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China's investment radar: Is Qualcomm the next target?

Posted: 19 Nov 2015     Print Version  Bookmark and Share

Keywords:Qualcomm  Tsinghua  CDMA  smartphone  tablet 

As the original developer of CDMA cellular communications protocol and holder of an impressive portfolio of essential patents helped bolster Qualcomm to become a leading semiconductor company and it still is. However, its reliance on the fast-moving consumer markets also makes its fragile. In fact, some observers think that smartphones and tablets are rapidly joining PCs as former drivers of the semiconductor industry.

Now, recent events and financial results have started to make Qualcomm's leading position as an application processor supplier look like a poisoned chalice. Could the company now be vulnerable to an approach from an ambitious Chinese investor?

The two main indicators that put Qualcomm in the frame for Chinese investment are: the fact that Qualcomm's financial results have taken a nose-dive recently, and the fact that China's government-controlled semiconductor investment vehicle Tsinghua Unigroup said it has $47 billion that will be mainly spent in the U.S.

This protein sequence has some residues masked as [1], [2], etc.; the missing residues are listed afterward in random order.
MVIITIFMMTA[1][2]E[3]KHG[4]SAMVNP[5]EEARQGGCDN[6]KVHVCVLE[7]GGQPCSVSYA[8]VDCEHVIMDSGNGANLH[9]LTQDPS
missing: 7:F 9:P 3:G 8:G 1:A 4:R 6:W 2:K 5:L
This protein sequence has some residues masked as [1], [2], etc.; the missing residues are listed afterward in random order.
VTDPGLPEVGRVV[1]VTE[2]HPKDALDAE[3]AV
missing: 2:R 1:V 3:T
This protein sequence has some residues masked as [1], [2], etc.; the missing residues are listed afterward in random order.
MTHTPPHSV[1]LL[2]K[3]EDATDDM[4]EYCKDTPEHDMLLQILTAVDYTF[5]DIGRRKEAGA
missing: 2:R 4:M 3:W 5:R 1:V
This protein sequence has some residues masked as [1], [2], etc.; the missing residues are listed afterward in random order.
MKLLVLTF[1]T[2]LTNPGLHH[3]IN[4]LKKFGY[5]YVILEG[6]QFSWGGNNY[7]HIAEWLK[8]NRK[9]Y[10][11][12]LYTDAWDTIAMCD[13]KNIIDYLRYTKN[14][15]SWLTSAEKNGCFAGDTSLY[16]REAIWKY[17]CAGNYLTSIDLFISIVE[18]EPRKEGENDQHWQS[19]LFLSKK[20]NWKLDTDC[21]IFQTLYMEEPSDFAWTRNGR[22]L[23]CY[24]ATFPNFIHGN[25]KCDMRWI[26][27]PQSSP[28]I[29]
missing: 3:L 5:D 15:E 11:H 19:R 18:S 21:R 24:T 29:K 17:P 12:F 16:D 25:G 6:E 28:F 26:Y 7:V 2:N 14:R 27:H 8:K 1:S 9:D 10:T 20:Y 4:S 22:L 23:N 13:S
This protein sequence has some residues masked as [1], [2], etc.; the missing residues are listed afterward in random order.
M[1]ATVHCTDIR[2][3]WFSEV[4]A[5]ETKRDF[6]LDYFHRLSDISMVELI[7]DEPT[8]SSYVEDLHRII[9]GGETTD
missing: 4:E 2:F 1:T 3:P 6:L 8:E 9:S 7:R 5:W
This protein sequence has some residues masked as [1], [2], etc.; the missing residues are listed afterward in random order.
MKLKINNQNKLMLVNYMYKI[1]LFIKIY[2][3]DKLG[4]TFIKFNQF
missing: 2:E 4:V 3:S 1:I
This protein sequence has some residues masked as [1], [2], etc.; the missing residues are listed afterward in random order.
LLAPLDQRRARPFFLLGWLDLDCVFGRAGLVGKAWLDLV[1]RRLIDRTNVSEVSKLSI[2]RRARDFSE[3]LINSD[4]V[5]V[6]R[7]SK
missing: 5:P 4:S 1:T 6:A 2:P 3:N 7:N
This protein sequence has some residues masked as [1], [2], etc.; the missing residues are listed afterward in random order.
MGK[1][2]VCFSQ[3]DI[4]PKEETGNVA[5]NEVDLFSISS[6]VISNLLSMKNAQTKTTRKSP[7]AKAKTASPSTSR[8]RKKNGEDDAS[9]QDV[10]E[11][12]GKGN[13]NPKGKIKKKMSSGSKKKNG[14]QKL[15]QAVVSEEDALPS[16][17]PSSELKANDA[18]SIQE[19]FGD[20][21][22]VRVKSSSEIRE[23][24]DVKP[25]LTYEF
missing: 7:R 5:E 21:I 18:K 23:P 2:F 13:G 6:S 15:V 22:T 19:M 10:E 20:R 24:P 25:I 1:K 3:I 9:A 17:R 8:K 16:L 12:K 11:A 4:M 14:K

Qualcomm was ranked number three in the 2014 calendar year ranking of semiconductor suppliers by IHS with annual chip sales of $19.3 billion. A long way behind market leaders Intel and Samsung but ahead of other potential China targets, memory makers SK Hynix and Micron Technology.

To recap on Qualcomm's most recent results the company reported revenues of $5.5 billion in its last Q1 (ended September 27, 2015) down 18 per cent from the same quarter a year before. For its fiscal year, Qualcomm reported $25.3 billion in fiscal year sales, down five per cent from the prior year and $5.3 billion in profits down 34 per cent.

Of course this is not conclusive but there are several additional indicators.

1) One is that Tsinghua Unigroup has previously expressed interest in discussing a merger deal between two Chinese companies it controls Spreadtrum Communications and RDA Microelectronics and MediaTek.

However, as Taiwan law prohibits Chinese investment in chip "design" firms, Tsinghua's chair Zhao has said that Tsinghua's $47 billion fund will likely be spent on investment on firms in the U.S. If MediaTek is a suitable target that is presently unavailable then why not pursue Qualcomm?

2) Zhao let slip in his interview with Reuters that Tsinghua is in talks with a major U.S. chip company but that would likely not involve a majority stake due to U.S. sensitivity.

A major US chip company with a significant Chinese minority stake would change the industry landscape and reduce China's economic deficit when it comes to its semiconductor balance of trade.

For sure, that company could be Micron Technology Inc. to help China establish a leading position in NAND flash memory manufacturing but it could also be Qualcomm? And Micron management has ruled out a Tsinghua takeover of its company.

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